Rutgers University has opened a new building to better serve adults with autism spectrum disorder through vocational and recreational programs, making it possible to expand existing programs to address a growing need in New Jersey, which has the highest autism rates in the country.
The Rutgers Center for Adult Autism Services Community Center, a 10,000-square-foot facility on the Douglass Campus of Rutgers-New Brunswick, is the first of its kind at a higher education institution in the United States. The $9.5 million project was financed with philanthropic funds.
The state-of-the-art building includes vocational, social and life skills teaching areas, individual and group training rooms, a professional kitchen, recreational and common spaces, offices and meeting rooms. The center more than doubles the capacity of programs to provide employment, job training, psychological assessment and other services to Rutgers students and adults with autism.
April is World Autism Month.
Christopher Manente, the executive director of the Rutgers Center for Adult Autism Services, said he hopes the building will serve as an inspiration.
“There is no other university program as comprehensive and ambitious in terms of focusing on the success of adults on the spectrum in a multifaceted way,” he said. “We hope this community center will serve as a model for other institutions.”
RCAAS, established in 2016, serves adults with autism by providing meaningful, paid employment and integration into the Rutgers community through its flagship Supporting Community Access through Leisure and Employment program. The center also provides individualized support services for Rutgers students on the autism spectrum through the College Support Program and assessment and psychological services for autistic adults through the Psychological Services Clinic.
Mel Karmazin, the former CEO of SiriusXM Radio, was a key leader in fundraising for the project, along with his daughter Dina Karmazin Elkins, executive director of the Karma Foundation. Dina Karmazin’s son, Hunter, was diagnosed with autism at age 2, and the Karma Foundation has been active in autism causes.
Autism and autism spectrum disorder are among the fastest-growing developmental disabilities in the U.S. Rutgers-New Brunswick’s Graduate School of Applied and Professional Psychology created the center to address the well-documented shortage of quality services that help adults with autism lead meaningful and productive lives, and to conduct research that can inform the development of other programs for adults with autism.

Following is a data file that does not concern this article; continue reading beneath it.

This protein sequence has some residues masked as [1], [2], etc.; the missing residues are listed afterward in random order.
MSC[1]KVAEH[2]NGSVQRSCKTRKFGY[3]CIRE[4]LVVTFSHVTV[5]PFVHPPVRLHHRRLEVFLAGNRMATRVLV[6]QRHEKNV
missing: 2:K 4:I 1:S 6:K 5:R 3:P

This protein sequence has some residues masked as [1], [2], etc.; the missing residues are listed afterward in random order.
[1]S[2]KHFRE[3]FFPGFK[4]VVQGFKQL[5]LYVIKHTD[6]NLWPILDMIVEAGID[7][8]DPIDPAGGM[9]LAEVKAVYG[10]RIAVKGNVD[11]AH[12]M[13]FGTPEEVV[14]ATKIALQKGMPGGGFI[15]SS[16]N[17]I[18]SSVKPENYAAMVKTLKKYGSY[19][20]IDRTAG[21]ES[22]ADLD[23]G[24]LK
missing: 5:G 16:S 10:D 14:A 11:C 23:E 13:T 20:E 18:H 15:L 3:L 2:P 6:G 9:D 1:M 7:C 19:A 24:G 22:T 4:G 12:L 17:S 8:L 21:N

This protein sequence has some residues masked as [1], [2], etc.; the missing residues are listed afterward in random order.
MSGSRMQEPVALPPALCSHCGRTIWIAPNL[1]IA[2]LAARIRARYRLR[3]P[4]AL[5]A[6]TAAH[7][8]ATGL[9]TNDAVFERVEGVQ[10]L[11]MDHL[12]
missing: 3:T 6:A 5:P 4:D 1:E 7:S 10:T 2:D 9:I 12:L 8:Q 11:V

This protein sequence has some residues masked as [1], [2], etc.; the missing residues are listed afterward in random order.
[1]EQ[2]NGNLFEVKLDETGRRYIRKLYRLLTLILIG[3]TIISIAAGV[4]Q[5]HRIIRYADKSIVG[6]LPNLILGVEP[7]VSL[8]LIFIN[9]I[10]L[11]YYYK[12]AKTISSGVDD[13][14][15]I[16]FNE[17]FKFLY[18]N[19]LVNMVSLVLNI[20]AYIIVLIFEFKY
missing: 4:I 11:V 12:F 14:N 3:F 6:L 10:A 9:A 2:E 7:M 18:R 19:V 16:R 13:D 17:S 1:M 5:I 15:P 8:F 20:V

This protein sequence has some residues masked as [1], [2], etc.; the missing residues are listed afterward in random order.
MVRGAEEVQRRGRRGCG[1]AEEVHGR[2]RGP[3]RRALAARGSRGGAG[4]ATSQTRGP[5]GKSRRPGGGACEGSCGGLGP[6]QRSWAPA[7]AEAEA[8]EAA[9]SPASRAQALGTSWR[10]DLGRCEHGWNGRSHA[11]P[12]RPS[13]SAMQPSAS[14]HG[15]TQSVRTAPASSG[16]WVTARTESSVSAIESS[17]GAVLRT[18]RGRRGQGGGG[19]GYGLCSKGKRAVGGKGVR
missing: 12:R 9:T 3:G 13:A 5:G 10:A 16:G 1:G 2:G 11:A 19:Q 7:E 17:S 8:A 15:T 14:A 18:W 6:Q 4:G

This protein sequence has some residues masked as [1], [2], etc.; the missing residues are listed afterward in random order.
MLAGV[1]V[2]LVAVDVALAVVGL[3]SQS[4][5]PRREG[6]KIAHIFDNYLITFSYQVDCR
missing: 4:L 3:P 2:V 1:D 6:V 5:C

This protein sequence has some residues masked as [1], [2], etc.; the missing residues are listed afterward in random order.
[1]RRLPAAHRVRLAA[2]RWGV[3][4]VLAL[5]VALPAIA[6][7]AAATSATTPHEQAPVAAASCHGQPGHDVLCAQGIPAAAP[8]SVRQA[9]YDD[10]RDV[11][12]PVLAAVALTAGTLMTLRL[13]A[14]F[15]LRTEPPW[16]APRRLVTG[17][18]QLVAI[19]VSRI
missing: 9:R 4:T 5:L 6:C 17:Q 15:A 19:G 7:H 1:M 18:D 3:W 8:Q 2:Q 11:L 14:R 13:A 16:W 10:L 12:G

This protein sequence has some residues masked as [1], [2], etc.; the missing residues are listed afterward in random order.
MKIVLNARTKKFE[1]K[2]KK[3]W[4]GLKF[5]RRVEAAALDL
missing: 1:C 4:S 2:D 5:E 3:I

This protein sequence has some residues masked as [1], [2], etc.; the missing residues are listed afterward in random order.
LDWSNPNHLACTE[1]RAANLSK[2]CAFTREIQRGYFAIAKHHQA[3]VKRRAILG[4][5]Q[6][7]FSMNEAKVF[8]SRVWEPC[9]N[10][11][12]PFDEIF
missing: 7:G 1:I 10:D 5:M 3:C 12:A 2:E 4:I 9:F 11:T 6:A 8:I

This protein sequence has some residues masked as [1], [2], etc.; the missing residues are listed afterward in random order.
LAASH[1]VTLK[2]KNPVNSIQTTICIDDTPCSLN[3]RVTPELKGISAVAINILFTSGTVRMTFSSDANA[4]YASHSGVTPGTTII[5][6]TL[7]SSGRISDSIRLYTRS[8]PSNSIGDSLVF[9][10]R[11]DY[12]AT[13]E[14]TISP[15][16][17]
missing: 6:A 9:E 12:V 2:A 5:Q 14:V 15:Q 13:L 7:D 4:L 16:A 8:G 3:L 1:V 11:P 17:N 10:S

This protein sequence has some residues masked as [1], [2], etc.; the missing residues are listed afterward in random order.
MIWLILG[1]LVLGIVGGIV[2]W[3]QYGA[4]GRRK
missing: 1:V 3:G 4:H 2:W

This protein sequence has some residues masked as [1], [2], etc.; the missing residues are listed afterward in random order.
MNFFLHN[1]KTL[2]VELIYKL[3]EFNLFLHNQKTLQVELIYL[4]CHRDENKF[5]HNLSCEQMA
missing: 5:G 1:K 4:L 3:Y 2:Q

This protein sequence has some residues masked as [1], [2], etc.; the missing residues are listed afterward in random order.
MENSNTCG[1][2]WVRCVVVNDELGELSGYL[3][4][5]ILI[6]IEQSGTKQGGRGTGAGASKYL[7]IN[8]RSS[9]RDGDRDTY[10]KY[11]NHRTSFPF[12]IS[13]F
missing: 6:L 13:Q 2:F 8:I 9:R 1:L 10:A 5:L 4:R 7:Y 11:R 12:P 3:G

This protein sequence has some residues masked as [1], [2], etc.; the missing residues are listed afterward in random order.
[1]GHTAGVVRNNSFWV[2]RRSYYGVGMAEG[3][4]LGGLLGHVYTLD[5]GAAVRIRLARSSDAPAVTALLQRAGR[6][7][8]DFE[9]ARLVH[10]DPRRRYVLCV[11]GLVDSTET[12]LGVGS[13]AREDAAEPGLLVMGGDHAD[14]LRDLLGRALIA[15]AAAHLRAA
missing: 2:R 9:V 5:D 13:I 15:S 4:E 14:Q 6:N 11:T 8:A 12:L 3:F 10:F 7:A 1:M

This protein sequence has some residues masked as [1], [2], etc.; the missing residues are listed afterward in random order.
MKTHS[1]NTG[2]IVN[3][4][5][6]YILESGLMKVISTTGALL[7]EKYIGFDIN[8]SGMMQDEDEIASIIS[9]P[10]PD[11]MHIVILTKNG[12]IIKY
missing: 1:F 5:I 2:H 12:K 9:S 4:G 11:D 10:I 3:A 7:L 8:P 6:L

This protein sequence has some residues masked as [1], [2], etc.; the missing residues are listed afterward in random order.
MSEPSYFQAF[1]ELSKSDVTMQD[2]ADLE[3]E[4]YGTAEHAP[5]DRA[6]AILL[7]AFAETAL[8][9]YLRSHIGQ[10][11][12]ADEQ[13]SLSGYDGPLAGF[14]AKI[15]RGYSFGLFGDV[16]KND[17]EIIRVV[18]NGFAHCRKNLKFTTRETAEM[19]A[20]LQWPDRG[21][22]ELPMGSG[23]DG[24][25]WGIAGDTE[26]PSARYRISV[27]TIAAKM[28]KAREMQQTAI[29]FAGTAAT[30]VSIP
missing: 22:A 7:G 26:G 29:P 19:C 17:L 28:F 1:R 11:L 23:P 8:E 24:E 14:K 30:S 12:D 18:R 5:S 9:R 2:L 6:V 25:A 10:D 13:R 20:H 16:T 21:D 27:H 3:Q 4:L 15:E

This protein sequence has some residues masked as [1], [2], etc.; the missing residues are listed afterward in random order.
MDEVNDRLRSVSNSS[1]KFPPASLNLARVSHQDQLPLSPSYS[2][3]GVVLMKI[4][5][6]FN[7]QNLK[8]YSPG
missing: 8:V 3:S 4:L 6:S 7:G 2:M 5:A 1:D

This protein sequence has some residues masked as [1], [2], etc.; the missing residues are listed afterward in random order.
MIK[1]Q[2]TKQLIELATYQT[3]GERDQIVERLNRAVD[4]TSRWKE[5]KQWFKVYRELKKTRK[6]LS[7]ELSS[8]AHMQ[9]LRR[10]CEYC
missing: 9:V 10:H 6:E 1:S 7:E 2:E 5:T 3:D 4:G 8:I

The building’s architectural strategy uses nature and natural building materials and other features to make participants feel connected to the natural environment.
“Nature and natural materials such as wood and stone were chosen with great intention and played a vital role in every detail, such as the pitched roof, flooring, lighting and landscaping,” Manente said.
Particular attention was paid to sensory impacts, such as using materials that reduce noise and alcoves with soft edges that allow for privacy. Also, the main room has diner-like seating, which is ideal for reading, one-on-one meetings or taking a break before rejoining a group activity.
Visitors have access to Wi-Fi, classrooms for workshops, a game room, oversized restrooms, showers and wood-grained lockers for visitors, among other amenities. Forthcoming in 2021 will be a separate wing for the Intensive Outpatient Unit, a community-based resource for adults with autism that have complex, crisis-level support needs.
“The building is a welcoming environment for the entire Rutgers and local community, not just adults with autism,” Manente said. “This space opens doors to new relationships, renowned research and especially community. We look forward to a time when our program participants, Rutgers and the neighboring community can use the space together.”
In light of COVID-19, the Community Center will only be accessible to RCAAS staff, participants and students at this time. The building will be open to the Rutgers and local communities as soon as safely possible and in concert with the university-wide plans for repopulating public congregate spaces throughout campus.